After more than ten days of protest, Armenian Prime Minister Serzh Sargsyan resigned on Monday. “I’m leaving the post of leader of the country,” he said according to his press service, quoted by the official Armenian news agency Armenpress.
This surprise announcement took place a few hours after the release from prison of the leader of the protest and MP Nikol Pachinian, arrested the day before during an opposition demonstration. The parliamentarian immediately joined the protesters in the streets of Yerevan, saying: “Proud citizen of Armenia, you won! And no one can deprive you of this victory. I congratulate you, victorious people!
The demonstrations had become almost daily since April 13. On Monday morning uniformed soldiers had, for the first time, joined the ranks of demonstrators, pilling further pressure on the government. While the constitution of Armenia prohibits the president to carry out more than two mandates, Serzh Sargsyan, at the head of the country since 2008, had voted in 2015 a controversial reform giving the essential powers to the Prime Minister, the functions of the president becoming largely formal.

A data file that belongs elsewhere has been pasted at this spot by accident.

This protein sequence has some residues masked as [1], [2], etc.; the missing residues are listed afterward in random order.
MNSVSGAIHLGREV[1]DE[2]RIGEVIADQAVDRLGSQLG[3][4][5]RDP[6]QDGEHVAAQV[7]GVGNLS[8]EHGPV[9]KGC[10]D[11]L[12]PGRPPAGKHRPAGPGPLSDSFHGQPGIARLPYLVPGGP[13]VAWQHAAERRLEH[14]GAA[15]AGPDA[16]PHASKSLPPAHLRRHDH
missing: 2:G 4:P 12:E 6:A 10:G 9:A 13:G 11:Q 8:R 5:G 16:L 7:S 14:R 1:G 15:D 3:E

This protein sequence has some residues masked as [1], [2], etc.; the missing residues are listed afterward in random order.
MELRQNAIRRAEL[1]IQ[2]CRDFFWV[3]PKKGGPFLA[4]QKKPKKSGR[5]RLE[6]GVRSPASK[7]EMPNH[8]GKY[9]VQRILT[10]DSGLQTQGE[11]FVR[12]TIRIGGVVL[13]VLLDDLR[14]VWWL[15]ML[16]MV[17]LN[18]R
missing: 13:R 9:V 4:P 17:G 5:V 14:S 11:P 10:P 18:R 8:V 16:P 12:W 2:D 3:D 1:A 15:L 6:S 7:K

The poverty rate in Armenia has increased in recent years: rising from 27.6% in 2008 to 29.8% in 2016 while gross national income (GNI) per capita has stalled at $ 3,770, almost the same amount as ten years ago. Corruption is also a major problem in Armenian society.
“The majority of the population no longer has confidence in the authorities or in the political system of the country in general,” says analyst Yuri Navoyan, who chairs the Russian-Armenian NGO Dialogue, based in Moscow. He claims that “the authorities and the people are two opposing realities” in Armenia, stressing that “the protests in Armenia have revealed socio-economic and political problems that have accumulated for years”.